Here is a picture of the fluid before the test.



If the test is positive, the fluid will change color and look like this.



That means that there are exhaust gases present in your coolant system. This is usually the sign of a blown head gasket, or cracked head. In my case, it was the latter.

Last edited by 65Mustangs; 04-26-2012 at 02:21 PM.. Reason: Fixed images
65Mustangs is offline   Reply With Quote Quick reply to this message
Unread 04-26-2012, 02:47 PM   #3
65Mustangs
Registered User
2003 WJ 
 
Join Date: Jan 2005
Location: Portland, OR
Posts: 131
I decided to rebuild the motor on my own, trying to save a few bucks, and thinking it was something simple like a blown head gasket...

I attempted to remove the heads with the motor still in the rig. This was an idea I quickly abandoned... Though it's possible, you WILL bust a few knuckles, bleed, and swear. A LOT. The "easiest" way is to pull the motor, then disassemble.

In order to do this, the entire front of the Jeep must be removed...








To get to this point, it's taken me and a friend about 3 days work. The NUMBER 1 tip I can recommend, as you disassemble, use ziplock bags to organize and label your bolts for each component / step of the process!

Even with doing this, I still had trouble locating everything when it came time to reassemble...

Also, take your time. There are more wires, connections, bolted on ground wires, than one can imagine. If you miss a single one, it'll cause a headache trying to figure out what the motor is caught on, or worst case, you damage / destroy wiring, sensors, etc. costing you more time and $$$
65Mustangs is offline   Reply With Quote Quick reply to this message
Unread 05-02-2012, 07:21 AM   #4
65Mustangs
Registered User
2003 WJ 
 
Join Date: Jan 2005
Location: Portland, OR
Posts: 131
It's been a few days since I've posted, as I've been busy working on the Jeep. I'll continue with where I left off...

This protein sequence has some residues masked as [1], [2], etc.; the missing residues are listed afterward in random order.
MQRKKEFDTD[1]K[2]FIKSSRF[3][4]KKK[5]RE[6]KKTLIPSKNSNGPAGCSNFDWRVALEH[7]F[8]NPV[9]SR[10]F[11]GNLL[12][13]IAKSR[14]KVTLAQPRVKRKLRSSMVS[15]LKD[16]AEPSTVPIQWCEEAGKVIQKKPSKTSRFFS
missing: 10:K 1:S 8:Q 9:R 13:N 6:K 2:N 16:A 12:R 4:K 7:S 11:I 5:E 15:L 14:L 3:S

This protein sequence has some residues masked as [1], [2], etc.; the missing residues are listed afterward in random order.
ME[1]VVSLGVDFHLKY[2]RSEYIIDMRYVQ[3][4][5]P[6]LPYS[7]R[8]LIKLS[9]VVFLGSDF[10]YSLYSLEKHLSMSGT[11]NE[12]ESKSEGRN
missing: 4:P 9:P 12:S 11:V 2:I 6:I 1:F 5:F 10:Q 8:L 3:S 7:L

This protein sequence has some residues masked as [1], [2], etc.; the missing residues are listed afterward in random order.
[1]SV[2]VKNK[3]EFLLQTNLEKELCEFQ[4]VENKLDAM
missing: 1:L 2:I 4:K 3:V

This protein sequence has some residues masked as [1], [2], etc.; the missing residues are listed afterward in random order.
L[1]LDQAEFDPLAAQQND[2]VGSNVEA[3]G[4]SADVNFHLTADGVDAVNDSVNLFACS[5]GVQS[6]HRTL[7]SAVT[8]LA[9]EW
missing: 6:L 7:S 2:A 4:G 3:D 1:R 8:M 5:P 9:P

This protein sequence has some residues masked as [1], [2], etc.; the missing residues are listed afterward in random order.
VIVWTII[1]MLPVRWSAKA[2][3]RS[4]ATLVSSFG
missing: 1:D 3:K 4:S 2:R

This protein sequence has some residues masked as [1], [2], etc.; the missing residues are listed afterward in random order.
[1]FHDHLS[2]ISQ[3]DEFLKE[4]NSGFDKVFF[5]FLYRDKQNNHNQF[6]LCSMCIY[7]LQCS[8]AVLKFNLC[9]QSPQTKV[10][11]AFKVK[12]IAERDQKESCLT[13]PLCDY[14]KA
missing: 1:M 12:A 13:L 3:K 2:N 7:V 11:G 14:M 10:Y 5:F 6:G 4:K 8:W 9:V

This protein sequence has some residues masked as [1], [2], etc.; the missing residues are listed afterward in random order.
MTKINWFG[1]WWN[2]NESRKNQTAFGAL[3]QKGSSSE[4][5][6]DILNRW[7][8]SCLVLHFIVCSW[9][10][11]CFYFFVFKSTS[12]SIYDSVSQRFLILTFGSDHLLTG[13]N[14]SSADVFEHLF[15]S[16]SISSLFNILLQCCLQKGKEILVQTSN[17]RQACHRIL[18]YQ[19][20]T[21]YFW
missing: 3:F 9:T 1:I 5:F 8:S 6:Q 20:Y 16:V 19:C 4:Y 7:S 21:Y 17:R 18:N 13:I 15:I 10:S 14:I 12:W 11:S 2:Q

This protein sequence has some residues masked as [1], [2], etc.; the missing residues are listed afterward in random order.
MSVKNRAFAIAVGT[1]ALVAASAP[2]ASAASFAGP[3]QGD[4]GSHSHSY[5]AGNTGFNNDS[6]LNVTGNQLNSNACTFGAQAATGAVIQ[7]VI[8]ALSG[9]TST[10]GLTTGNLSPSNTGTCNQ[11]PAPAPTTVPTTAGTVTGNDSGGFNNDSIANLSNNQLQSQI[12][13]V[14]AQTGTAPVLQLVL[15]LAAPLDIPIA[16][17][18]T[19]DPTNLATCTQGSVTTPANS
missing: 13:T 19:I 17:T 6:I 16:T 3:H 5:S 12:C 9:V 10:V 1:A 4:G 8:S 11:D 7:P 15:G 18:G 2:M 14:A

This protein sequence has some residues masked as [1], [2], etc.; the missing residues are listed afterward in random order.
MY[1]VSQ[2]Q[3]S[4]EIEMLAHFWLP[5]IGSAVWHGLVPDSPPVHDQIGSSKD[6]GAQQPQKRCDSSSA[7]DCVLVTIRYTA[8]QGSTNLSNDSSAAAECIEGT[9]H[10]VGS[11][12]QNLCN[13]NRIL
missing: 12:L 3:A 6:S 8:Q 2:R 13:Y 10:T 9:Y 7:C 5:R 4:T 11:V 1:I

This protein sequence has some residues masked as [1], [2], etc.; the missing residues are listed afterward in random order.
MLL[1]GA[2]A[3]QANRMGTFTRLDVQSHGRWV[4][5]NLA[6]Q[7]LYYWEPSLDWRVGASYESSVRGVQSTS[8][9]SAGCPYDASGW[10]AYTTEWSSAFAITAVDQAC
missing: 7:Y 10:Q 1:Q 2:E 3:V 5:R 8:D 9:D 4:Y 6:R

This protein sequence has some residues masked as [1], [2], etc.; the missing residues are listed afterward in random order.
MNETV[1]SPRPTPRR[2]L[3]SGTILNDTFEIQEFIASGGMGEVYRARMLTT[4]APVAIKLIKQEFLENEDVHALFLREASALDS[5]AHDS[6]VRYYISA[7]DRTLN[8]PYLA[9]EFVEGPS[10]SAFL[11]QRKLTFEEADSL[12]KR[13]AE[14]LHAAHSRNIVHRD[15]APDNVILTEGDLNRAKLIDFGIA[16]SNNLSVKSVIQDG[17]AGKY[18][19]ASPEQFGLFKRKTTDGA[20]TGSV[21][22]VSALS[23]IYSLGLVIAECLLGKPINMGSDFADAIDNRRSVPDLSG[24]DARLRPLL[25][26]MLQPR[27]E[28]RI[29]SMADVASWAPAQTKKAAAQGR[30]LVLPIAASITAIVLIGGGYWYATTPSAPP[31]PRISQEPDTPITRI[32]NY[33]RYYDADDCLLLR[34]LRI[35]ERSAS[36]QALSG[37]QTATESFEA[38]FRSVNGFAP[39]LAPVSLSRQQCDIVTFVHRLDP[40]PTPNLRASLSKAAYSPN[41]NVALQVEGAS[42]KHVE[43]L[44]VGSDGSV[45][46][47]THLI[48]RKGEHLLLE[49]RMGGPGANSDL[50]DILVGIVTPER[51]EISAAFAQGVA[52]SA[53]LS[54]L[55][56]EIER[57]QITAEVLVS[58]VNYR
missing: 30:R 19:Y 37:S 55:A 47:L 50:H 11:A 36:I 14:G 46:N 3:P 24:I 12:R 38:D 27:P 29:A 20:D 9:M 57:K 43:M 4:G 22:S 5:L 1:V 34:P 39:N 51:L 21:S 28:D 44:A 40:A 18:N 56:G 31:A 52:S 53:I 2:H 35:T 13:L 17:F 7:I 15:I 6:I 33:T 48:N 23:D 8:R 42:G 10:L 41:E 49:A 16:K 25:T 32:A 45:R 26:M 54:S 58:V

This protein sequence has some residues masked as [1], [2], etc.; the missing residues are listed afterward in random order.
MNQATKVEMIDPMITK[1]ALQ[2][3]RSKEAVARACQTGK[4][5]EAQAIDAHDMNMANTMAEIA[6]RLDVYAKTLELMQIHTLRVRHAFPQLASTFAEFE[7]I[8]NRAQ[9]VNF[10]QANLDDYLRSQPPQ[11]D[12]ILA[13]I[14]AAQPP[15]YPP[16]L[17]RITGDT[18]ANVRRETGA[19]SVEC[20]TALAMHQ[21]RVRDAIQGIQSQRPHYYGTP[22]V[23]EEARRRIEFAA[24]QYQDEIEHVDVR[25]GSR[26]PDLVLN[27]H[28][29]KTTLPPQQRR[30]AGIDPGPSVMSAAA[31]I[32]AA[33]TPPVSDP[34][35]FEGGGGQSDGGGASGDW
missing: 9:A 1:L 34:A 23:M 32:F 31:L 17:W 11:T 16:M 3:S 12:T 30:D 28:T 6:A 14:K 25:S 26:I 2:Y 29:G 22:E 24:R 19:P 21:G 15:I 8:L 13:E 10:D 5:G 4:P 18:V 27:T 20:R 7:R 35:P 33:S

So after removing the front of the rig, disconnecting all the misc wires, grounds, hoses, etc. The motor is ready for removal.

Quote:
A word of advice:
When I pulled the motor, I left the torque converter connected to the flex-plate. The FSM says to remove the torque converter bolts, and leave it attached to the trans. This is a difficult feat. Instead - remove the trans and motor together as one unit, then uncouple when you have it on the ground. Also, reassemble this way, as it will keep you from damaging the input shaft on your trans. Something I found out the hard way...
With the motor removed, I was able to unbolt the heads and discover my problem... (that's antifreeze in the #4 cylinder...)

65Mustangs is offline   Reply With Quote Quick reply to this message
Unread 05-02-2012, 09:08 AM   #5
roach68
Registered User
1999 WJ 
 
Join Date: May 2010
Location: french lick IN
Posts: 411
Do you plan on rebuilding just stock or throw some aftermarket parts in?
__________________
FOR SALE.
PAC SWI-Jack Steering wheel control interface-$35 shipped
roach68 is offline   Reply With Quote Quick reply to this message
Unread 05-02-2012, 01:05 PM   #6
peytonimor7
Registered User
2004 WJ 
 
Join Date: Apr 2011
Location: Columbia, South Carolina
Posts: 1,063
Quote:
Originally Posted by roach68 View Post
Do you plan on rebuilding just stock or throw some aftermarket parts in?
X2 would like to know as well. Air Ram has some great aftermarket parts for rebuilds, depending on what you want to do.
__________________
l 04 WJ l OME HD+3/4" spacers l Bilstein 5100 l 245/70/17 Firestone M/Ts l IRO Adj. CAs F & R l
peytonimor7 is offline   Reply With Quote Quick reply to this message
Unread 05-02-2012, 01:18 PM   #7
Bake1tEazy
Registered User
2001 WJ 
 
Join Date: Mar 2012
Location: Cottonwood Heights, UT
Posts: 49
Looks like a fun project hopefully it's smooth sailing now that you found the problem.
Bake1tEazy is offline   Reply With Quote Quick reply to this message
Unread 05-02-2012, 01:30 PM   #8
65Mustangs
Registered User
2003 WJ 
 
Join Date: Jan 2005
Location: Portland, OR
Posts: 131
Quote:
Originally Posted by Bake1tEazy View Post
Looks like a fun project hopefully it's smooth sailing now that you found the problem.
Funny you should say that... I'm actually on my second go 'round (I'll explain more later).